In July 1990, April Glaspie, the American ambassador in Iraq, sat down with Saddam Hussein, president of Iraq. A few days later Iraq invaded Kuwait. The reaction was not long in coming: in the Spring of 1991, a coalition led by the US invaded Iraq. The first Gulf War was a fact.
Exactly thirty years later, playwright Willem de Wolf brings together three figures in April: April Glaspie, who all these years has remained silent about the substance of her conversation with Saddam Hussein; Tariq Aziz, Iraq’s Minister of Foreign Affairs who died in prison in 2015; and a news anchor who wants to know what really was said between April Glaspie and Saddam Hussein.
April mixes historical visual material from recent decades with a surprisingly personal and intimate perspective. The show raises burningly topical questions about the troubled relationship between the Western and Arab worlds, the role of the media, and the power (or lack of power) of diplomacy and political institutions.
Katelijne Damen is in grand form as Glaspie, even speaking entire passages in Arabic. The verbal sparring match between the three characters is sometimes so fast and so full of food for thought that it makes you want to read the play after the show is over (which is possible, there’s a book for sale).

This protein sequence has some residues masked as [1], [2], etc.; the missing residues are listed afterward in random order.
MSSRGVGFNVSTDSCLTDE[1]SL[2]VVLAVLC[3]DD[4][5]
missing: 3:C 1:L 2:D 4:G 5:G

"Corona had almost made us forget what a class act Katelijne Damen is. In a setting decorated with stylish Scandinavian furniture, she brings Glaspie back to life with tremendous verve. Along with her, Sabri Saad El Hamus also impresses as the Iraqi Minister of Foreign Affairs."
"A clever period piece for reflecting on events that took place 30 years ago."
"Instead of having a title like ‘A Discussion about…’ this dialogue piece dealing with issues takes the main character’s first name as its title. ’ For underneath all the clever, rational, eloquent, sparkling repartee (what a script by Willem de Wolf!), there is the inner conflict of the protagonist. The character April is struggling with herself. As a diplomat, she has taken an oath of secrecy. She represents the United States, its president, its parties, its economic and political interests. Yet she may say nothing of substance about her diplomatic brief. In his play, De Wolf weaves April’s having to remain silent while simultaneously having to represent (= defend) the United States into a dramatic conflict that rages within her. These dilemmas are what turns April into a character from a Greek tragedy."
"The rock-solid April deserves a place – preferably translated into English – in the Barbican Centres of the National Theatres of this world."
- Guy Cassiers
- Willem de Wolf
- Katelijne Damen
- Eelco Smits
- Sabri Saad El Hamus
- Erwin Jans
- Fabiana Piccioli
- Kris Defoort
- De KOE
with the support of
- de Tax Shelter van de Belgische federale overheid
- Casa Kafka Pictures Tax Shelter powered by Belfius